Tackling climate change: Start with people’s wallets

The panel on Globalisation and De-Globalisation featured (from left) LKY School Associate Professor in Practice James Crabtree, who was the moderator; Mr Friedman; Ms Karadsheh-Haddad; and Prof Quah.

The impending catastrophe of global climate change should be tackled not only by appealing to people’s goodwill but to their wallets, a panel heard on 20 November.

“There’s only one thing bigger than Mother Nature and that’s Father Greed, the marketplace,” said Mr Thomas Friedman, Foreign Affairs Columnist at The New York Times. “The only way you’re going to get scale on climate is if you reshape the market with the right rules, incentives and laws to produce clean, green and efficient technologies at scale.”

Mr Friedman was responding to an audience member’s question at a panel on Globalisation and De-Globalisation, held as part of the inaugural Festival of Ideas. The event, held from 20 to 23 November, was organised by the Lee Kuan Yew School of Public Policy at NUS (LKY School) and brought together youth, policymakers and thought leaders to discuss important public policy issues, and the need for a new trajectory of improved governance and sustained economic progress.

It’s not that we are at risk of extinction, but we cannot live life the way we do now. We need to find different ways to adapt.

Many current efforts to tackle the global climate problem involve pleading for people to undertake more environmentally-friendly actions – in a sense, appealing to their better nature.

Amid this, Mr Friedman believes that society – including businesses – should be persuaded using dollars and cents. “(You have to) incentivise the market, the greatest engine for innovation and scale that we have,” he said.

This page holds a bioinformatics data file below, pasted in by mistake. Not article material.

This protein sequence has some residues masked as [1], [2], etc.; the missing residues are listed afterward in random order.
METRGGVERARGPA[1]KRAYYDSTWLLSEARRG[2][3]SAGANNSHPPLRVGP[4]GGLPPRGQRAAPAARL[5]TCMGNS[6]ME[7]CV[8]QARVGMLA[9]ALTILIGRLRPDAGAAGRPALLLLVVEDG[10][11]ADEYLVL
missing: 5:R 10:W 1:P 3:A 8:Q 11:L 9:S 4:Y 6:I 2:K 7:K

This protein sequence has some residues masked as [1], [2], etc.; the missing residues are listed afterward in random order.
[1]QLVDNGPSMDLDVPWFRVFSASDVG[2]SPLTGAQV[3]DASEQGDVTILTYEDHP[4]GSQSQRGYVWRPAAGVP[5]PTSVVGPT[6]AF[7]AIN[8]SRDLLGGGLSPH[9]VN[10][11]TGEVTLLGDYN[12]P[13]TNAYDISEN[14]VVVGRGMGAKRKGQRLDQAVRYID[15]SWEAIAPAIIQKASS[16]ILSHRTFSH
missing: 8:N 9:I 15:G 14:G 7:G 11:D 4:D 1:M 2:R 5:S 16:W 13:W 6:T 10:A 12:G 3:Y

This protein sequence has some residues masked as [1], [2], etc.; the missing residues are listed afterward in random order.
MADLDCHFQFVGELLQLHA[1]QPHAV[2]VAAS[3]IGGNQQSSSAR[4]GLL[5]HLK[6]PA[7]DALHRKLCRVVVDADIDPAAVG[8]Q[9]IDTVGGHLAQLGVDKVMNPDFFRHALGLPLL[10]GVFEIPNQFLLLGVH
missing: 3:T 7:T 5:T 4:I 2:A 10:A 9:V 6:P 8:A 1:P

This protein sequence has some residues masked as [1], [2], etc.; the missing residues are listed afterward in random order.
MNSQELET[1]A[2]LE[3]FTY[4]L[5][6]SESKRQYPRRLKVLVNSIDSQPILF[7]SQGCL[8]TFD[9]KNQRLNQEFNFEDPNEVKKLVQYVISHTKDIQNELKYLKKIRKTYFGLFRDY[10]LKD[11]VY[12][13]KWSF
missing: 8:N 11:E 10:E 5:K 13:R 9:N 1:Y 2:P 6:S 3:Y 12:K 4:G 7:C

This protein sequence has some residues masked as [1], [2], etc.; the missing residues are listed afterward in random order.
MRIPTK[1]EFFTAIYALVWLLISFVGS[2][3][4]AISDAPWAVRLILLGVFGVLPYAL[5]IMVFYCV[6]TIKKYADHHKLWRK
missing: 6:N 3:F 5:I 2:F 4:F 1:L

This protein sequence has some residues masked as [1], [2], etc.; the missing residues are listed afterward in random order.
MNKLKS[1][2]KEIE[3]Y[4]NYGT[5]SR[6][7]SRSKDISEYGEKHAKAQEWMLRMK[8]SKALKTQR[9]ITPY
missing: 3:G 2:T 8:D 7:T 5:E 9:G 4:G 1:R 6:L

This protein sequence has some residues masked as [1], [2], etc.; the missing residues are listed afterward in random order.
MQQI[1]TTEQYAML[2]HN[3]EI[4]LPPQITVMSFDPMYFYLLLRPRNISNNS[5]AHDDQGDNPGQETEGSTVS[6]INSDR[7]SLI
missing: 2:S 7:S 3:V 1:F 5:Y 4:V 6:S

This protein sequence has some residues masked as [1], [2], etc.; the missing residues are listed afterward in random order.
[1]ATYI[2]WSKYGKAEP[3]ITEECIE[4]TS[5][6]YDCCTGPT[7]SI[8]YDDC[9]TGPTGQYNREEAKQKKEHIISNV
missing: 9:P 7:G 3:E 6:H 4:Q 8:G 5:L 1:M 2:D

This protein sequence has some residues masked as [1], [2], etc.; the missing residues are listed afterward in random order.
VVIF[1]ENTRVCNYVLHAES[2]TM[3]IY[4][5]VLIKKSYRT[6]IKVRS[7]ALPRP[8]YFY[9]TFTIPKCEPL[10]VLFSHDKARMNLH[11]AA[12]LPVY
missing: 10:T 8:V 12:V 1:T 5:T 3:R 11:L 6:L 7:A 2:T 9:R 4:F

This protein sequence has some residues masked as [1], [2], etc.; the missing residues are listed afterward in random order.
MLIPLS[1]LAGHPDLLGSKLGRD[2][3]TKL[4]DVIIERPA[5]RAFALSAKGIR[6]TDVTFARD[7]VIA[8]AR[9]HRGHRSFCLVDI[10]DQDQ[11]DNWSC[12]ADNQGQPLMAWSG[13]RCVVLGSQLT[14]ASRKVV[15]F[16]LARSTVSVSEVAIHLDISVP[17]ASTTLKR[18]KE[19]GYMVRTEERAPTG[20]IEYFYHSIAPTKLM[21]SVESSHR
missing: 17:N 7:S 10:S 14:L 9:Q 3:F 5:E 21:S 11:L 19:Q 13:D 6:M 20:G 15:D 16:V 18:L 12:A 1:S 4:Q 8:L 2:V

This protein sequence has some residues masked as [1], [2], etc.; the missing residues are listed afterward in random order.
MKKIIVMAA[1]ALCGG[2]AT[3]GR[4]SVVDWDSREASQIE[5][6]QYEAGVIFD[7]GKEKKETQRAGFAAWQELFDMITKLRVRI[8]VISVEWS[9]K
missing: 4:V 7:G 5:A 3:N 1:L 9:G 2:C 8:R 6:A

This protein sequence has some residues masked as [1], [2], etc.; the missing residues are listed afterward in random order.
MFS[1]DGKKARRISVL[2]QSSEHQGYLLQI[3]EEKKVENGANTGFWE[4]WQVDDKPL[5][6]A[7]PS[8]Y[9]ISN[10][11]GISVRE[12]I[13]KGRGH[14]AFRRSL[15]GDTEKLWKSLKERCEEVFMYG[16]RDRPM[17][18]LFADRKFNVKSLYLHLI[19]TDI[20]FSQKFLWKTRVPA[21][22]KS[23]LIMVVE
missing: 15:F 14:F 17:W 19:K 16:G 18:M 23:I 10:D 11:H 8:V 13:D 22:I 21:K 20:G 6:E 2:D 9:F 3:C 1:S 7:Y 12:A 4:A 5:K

Market-based solutions to the climate crisis

Mr Friedman cited the example of California that has set a target of clean energy that produces zero emissions by 2045. Companies can reach this goal via any technology they want, but they need to get there.

The International Finance Corporation (IFC), a part of the World Bank Group, is also undertaking some market-based solutions. “We have a mandate that we have to focus our investments on climate as well,” said fellow panel member Ms Rana Karadsheh-Haddad, Regional Industry Director for the Asia-Pacific at IFC.

“We are seeing (the impacts of climate change) play out particularly in the poorer countries and we are trying to find ways where we can help address that by bringing in private sector solutions.”

Need for radical change

LKY School Dean Professor Danny Quah, who was also on the panel, said that “humanity needs to change its way of life” in the wake of the climate crisis.

“It’s not that we are at risk of extinction, but we cannot live life the way we do now. We need to find different ways to adapt. That is as much a local response, as it is a global one,” he explained.

Sri Mulyani Indrawati - re-sized.jpg

Ms Indrawati shared her insights based on her vast experience in public finance

The sessions at the Festival of Ideas also touched on the ongoing trade war between the United States and China.

Ms Sri Mulyani Indrawati, Indonesia’s Minister of Finance who previously guided her country out of the disastrous 2008 Global Financial Crisis, noted that the trade war “has been one of the most significant factors creating global economic uncertainty”.

“But we should never lose sight that for Asia, particularly Southeast Asia, the potential is enormous. Asia is home to around 4.6 billion people or 60 per cent of the global population with abundant natural resources. To optimise these advantages, Asia has to step up its game through structural reform, building competitiveness and driving productivity,” she extolled.

See media reports on the Festival of Ideas. Also see a recent commentary on building the business case to fight climate change, written by Associate Professor Lawrence Loh, Director of the Centre for Governance, Institutions and Organisations at NUS Business.